From Enlightenment Revolution
Joseph II (1741-1790): Holy Roman Emperor
One of the "Enlightened Despots" of the 18th century, Joseph aspired to increase the power and efficiency of the state by placing all subjects of the realm, including the Church and the feudal nobility, under benevolent monarchical rule. Committed to political reform, Joseph pledged to achieve the common good for all his subjects, and adhered to the Enlightenment tenet that the state's determination of the commonweal was based upon reason. Convinced that people should express their views freely, Joseph encouraged public debate, and issued decrees limiting press censorship and granting writers, journalists, scholars and scientists broad freedom to publish their works.
The eldest son of Habsburg Empress Maria Theresa, Joseph enjoyed the privileged life of an archduke of one of Europe's Great Powers. At the time of Joseph's birth, the Habsburgs ruled Austria, Bohemia, Hungary, parts of Italy and the Netherlands, and were accorded the rights of the Holy Roman Emperor in the German states. Habsburg power waned somewhat during the reign of Maria Theresa (1740-80), when Frederick II, the Great of Prussia annexed Silesia, defeated Habsburg armies in the War of the Austrian Succession (1741-42, 1744-45), and later in the Seven Years War (1756-63).
Joseph was crowned Holy Roman Emperor in March 1764. By 1770 he had already lost two wives and his sole surviving daughter. He did not remarry, kept no mistresses, and generally renounced private life. Minor reforms he introduced early in his reign so angered the nobility and clergy that his mother decided in 1765 to come out of retirement and force co-regency upon her son. The arrangement curbed Joseph's authority, leaving him only those powers his mother afforded him. Thereafter, Joseph was frequently at odds with Maria Theresa about the proper governing of the realm. Seeking escape in travel, he journeyed, often incognito, to France, Russia, and most of the Habsburg lands from 1765-80. His travels only deepened his commitment to comprehensive reform of the Empire. Surrounding himself with like-thinking advisors, he urged his mother to pursue more enlightened policies. The result of his efforts was a series of modest reforms establishing secular schools in Austria, banning torture as a way of securing evidence, and eliminating heresy as a crime. Because the prerogatives of the clergy and minor nobility were unchecked, Joseph remained unsatisfied. His frustration would induce him to direct his attention to foreign matters.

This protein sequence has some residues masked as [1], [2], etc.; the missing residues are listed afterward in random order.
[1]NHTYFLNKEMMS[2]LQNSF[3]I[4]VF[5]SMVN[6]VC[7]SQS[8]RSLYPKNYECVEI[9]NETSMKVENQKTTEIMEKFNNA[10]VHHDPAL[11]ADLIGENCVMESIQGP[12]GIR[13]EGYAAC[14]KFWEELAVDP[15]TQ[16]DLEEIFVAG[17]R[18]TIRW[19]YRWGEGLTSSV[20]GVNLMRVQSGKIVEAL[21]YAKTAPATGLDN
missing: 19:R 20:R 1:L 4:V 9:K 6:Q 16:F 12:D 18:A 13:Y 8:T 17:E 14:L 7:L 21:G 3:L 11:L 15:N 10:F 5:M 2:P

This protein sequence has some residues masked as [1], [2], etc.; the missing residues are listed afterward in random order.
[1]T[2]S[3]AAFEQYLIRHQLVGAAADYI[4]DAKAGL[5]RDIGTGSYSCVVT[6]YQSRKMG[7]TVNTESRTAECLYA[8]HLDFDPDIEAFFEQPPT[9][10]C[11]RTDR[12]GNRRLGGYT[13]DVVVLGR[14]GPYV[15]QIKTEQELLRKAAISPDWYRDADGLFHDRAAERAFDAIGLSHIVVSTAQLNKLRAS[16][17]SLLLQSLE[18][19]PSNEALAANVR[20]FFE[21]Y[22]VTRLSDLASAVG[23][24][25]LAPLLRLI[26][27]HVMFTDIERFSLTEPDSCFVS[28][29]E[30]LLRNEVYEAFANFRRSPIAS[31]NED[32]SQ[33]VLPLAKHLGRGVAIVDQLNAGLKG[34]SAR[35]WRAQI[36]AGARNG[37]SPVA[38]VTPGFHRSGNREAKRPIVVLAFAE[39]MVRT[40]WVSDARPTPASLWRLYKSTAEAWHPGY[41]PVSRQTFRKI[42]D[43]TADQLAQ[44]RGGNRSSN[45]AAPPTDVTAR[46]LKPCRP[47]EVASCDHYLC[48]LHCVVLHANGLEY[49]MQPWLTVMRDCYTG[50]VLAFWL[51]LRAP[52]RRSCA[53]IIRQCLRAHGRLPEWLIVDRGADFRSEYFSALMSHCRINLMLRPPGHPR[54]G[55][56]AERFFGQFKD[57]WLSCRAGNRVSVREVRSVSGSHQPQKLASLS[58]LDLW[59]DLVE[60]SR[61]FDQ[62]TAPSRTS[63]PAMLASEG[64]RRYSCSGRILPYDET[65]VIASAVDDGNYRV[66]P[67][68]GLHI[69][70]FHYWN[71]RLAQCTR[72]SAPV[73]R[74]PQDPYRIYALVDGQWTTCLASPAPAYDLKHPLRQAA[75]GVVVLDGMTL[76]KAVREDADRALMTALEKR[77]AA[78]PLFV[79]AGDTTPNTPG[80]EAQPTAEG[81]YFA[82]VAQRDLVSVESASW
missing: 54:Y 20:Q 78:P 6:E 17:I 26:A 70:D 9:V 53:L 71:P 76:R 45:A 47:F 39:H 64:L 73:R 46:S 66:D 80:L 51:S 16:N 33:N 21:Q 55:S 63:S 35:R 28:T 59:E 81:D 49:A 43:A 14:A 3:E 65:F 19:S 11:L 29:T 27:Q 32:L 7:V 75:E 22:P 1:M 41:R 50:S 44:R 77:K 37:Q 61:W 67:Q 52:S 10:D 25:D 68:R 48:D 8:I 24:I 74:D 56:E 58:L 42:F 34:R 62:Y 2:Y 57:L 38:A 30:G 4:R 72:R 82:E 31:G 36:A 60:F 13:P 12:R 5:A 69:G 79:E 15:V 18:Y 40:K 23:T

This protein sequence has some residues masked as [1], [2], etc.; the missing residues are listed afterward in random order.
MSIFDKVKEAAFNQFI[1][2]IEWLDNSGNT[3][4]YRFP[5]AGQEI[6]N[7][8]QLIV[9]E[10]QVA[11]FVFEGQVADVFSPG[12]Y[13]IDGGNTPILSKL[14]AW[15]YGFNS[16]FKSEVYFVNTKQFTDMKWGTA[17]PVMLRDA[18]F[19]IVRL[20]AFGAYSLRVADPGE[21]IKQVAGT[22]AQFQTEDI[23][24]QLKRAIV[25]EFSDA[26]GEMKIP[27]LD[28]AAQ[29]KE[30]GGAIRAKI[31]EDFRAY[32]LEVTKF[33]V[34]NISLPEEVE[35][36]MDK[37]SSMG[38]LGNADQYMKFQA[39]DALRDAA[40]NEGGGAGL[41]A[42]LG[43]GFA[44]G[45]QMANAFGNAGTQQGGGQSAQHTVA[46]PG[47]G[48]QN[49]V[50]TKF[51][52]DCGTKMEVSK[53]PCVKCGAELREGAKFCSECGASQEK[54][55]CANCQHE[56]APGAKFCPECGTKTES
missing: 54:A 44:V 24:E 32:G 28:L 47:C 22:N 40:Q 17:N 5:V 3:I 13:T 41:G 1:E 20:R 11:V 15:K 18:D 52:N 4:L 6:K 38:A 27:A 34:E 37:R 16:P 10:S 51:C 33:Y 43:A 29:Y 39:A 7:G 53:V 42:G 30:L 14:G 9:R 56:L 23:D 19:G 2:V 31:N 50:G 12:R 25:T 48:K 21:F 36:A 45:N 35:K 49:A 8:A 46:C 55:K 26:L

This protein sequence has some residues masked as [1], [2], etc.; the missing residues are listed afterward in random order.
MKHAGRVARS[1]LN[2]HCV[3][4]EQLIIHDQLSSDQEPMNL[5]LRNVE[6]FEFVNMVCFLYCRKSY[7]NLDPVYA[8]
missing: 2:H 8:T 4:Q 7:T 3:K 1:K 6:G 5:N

Eager to avenge the loss of Silesia and to bolster the Empire's international standing, Joseph advocated war in the early 1770s to accomplish these ends. He settled in 1772 for the partition of Poland, sharing the territorial spoils with Russia and Prussia. In 1777, he pressed a Habsburg claim to Bavaria following the death of the childless Bavarian elector Maximilian Joseph. Prussia, supported by France, bridled Joseph's designs, which resulted in a costly and painful foreign policy defeat.
With the death of Maria Theresa in 1780, Joseph concentrated once more on domestic reform. He personally scrutinized much administrative procedure. Abolishing feudal and ecclesiastical judicial rights, he resolved to abrogate aristocratic and clerical privilege. New penal codes he introduced treated all defendants equally. Cruel punishments and the death penalty were eliminated. He granted religious tolerance to Jews, Protestants and Orthodox Christians, and planned to emancipate the serfs in his domains by 1784. He required all parents to send their children to secular public schools, or to pay higher taxes. His revolutionary tax law of 1789 subjected everyone to the land tax, and eliminated the robot, the compulsory service peasants owed to feudal nobility.
This was playing for keeps, and Joseph's vision far outran the experience of his people. In attempting to please everyone, he succeeded in alienating most. By 1789, his radical reforms brought his Empire to the verge of revolt, and his foreign policy adventures in Belgium and Bavaria exacerbated his difficulties. In 1788, he joined Russia in a conflict to plunder the Ottoman Empire. With the nobility and the clergy set against him, the peasantry disillusioned about the lack of land reform, and his own health failing, he signed decrees in 1790 revoking his sweeping reforms. He died a disappointed man that year.
Robert A. Kann. A History of the Habsburg Empire, 1974.
Saul K. Padover. The Revolutionary Emperor, Joseph II of Austria, 1967.
Adam Wandruszka. The House of Habsburg, 1964.
American Military University